Yep. And to the earlier point, a lot of editors are still scared of the timeline. People on the fence sometimes give more credence to opinions of people who don't use X rather than those who do. Odd. This was a pretty cool article and workflow though. I'd like one of their systems please. ;-)


-------------------------------------------------------------

~ My FCPX Babbling blog ~
~"It is a poor craftsman who blames his tools."~
~"The function you just attempted is not yet implemented"~


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Bret Williams
Re: FCP X and the Tour de France
on Aug 27, 2014 at 8:25:38 pm

I'm literally blown away at the Atlanta Cutters group. They literally look at X users as sub class. The barely even acknowledge it's existence. But the connection between Motion and FCP X should be a huge discussion point. Instead it's somewhat predictable. When the Adobe guys were there showing off CC 2014 (hey adobe I thought there weren't going to be versions anymore?) everyone oohed and aaaahed over the ability to edit AE text from within premiere. A feature FCP has had for what, a decade and WITH drop zones? I guess if we could have a demonstration on publishing it might blow their minds. And if they saw rigging in action there's no telling.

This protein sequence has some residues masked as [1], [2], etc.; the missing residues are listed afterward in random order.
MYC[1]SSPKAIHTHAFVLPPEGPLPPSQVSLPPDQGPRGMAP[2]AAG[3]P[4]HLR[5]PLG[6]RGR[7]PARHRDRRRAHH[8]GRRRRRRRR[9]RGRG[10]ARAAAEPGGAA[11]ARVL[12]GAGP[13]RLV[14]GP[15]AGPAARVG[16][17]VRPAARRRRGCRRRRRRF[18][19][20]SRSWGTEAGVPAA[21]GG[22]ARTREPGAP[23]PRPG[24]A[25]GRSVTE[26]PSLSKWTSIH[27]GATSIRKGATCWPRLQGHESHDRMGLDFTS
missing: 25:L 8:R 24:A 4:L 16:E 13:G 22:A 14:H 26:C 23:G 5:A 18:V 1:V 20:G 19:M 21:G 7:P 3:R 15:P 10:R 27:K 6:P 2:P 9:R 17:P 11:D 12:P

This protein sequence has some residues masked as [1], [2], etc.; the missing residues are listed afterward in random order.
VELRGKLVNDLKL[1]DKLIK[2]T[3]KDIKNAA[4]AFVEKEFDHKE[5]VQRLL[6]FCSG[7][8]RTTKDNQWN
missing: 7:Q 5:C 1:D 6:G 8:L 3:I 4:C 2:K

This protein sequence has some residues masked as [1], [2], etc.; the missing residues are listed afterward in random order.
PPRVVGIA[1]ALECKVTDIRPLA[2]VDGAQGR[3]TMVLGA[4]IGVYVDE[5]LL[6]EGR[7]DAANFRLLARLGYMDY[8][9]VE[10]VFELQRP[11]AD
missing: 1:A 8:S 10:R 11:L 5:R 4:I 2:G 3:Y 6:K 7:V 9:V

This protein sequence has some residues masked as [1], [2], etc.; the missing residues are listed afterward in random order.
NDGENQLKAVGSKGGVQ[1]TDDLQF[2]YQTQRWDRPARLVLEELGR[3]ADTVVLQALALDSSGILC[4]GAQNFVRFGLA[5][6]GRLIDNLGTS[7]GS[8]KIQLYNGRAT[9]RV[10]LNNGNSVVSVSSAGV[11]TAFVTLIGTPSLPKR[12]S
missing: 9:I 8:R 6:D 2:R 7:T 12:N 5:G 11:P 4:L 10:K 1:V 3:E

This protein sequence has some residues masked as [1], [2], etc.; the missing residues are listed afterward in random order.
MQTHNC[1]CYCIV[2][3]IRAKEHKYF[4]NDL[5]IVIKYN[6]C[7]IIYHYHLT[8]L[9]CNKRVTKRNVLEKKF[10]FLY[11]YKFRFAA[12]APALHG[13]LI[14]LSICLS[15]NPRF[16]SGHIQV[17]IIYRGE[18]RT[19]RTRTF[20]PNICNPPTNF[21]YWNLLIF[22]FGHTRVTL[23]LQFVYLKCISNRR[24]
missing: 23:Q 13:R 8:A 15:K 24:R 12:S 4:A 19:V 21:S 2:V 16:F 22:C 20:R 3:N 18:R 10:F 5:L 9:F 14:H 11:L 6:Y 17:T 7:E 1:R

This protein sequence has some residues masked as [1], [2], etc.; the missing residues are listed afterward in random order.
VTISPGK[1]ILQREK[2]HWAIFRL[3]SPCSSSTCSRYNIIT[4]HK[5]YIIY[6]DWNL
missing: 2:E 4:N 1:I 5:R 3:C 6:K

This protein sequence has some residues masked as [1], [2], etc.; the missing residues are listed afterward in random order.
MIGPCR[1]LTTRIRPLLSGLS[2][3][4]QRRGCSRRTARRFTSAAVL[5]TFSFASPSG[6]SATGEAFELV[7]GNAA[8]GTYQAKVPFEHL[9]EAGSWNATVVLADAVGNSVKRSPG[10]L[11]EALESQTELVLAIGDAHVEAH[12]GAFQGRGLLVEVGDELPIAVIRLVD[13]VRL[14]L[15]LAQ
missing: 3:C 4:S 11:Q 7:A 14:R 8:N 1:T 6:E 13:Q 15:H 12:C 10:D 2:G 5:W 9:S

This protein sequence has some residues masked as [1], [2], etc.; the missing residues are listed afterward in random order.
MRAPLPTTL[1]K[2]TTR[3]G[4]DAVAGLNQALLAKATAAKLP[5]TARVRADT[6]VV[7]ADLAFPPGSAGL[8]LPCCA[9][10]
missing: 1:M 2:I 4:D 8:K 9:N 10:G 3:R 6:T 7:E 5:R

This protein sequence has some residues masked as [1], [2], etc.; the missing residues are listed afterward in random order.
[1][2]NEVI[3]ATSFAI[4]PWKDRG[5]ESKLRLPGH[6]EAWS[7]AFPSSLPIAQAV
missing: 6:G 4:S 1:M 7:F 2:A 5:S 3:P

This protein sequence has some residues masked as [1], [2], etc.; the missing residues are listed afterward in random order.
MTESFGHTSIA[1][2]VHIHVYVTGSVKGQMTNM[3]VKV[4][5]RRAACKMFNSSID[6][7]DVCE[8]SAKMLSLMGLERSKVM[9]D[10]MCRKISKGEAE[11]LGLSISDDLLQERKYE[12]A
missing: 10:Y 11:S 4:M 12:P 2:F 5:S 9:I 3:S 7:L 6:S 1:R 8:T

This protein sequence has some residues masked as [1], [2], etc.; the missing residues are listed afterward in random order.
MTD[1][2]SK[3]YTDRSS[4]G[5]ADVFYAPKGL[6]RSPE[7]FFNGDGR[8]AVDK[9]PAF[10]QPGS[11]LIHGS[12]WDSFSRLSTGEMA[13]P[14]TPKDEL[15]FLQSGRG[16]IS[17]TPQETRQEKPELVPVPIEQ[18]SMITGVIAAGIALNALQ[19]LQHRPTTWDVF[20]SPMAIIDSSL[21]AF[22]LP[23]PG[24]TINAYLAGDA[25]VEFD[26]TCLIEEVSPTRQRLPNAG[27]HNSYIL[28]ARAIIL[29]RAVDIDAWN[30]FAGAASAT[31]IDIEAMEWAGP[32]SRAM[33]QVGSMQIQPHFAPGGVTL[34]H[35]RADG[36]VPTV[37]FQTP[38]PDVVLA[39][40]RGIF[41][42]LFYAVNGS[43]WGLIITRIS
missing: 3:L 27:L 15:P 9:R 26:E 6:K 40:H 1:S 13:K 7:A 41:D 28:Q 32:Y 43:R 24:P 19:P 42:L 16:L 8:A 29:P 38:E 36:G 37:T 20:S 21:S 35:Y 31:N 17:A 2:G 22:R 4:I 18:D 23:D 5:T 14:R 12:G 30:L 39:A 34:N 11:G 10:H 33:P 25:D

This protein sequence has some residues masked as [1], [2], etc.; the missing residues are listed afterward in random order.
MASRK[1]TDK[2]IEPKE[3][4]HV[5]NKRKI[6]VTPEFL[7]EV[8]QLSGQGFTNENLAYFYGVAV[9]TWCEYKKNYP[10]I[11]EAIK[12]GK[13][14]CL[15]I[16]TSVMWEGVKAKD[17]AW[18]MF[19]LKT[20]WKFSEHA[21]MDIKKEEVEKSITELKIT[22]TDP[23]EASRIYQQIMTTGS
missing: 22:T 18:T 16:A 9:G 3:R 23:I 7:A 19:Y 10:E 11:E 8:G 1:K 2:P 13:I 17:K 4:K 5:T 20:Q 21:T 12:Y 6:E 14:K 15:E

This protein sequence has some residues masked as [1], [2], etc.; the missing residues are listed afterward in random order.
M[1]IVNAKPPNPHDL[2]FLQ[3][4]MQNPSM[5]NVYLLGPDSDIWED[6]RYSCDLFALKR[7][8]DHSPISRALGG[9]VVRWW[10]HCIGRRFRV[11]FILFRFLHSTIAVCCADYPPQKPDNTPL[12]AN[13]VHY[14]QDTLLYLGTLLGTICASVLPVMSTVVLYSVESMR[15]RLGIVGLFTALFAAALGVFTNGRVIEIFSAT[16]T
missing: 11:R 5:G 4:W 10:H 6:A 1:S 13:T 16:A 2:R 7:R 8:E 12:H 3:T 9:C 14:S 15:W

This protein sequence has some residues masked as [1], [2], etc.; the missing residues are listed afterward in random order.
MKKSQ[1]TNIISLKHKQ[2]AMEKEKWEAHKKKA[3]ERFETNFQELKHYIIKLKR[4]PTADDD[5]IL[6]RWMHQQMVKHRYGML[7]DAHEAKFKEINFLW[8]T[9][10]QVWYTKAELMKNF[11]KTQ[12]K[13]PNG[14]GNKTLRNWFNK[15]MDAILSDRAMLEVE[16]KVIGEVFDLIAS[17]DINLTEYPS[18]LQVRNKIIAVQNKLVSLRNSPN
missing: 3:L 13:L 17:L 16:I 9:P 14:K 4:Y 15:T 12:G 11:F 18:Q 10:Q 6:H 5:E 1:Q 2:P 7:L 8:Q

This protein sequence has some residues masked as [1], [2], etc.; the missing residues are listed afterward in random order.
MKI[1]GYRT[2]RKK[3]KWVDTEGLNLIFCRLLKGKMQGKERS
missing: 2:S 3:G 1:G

I figure rigging is likely the killer feature of AE 2015. Hopefully we'll have send to motion back by then. That's one of the 3 or 4 killer feature X needs to add to push them into the forefront. Roles has already been shown to be more versatile than tracks. so if the timeline remains the only excuse people have left, so be it.


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Andrew Kimery
Re: FCP X and the Tour de France
on Aug 27, 2014 at 8:38:43 pm

[Bret Williams] "When the Adobe guys were there showing off CC 2014 (hey adobe I thought there weren't going to be versions anymore?) "

Adobe never said versioning was going away. In fact Adobe employees openly talked about versioning. The vanishing of versioning, like the idea that Photoshop et al would now run 'in the cloud' like Google Docs, was bad information, born out of ignorance, that was passed along as gospel because, well, it's the Internet and on the Internet there are some people that think Steven Spielberg killed a triceratops.


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Bret Williams
Re: FCP X and the Tour de France
on Aug 27, 2014 at 9:15:24 pm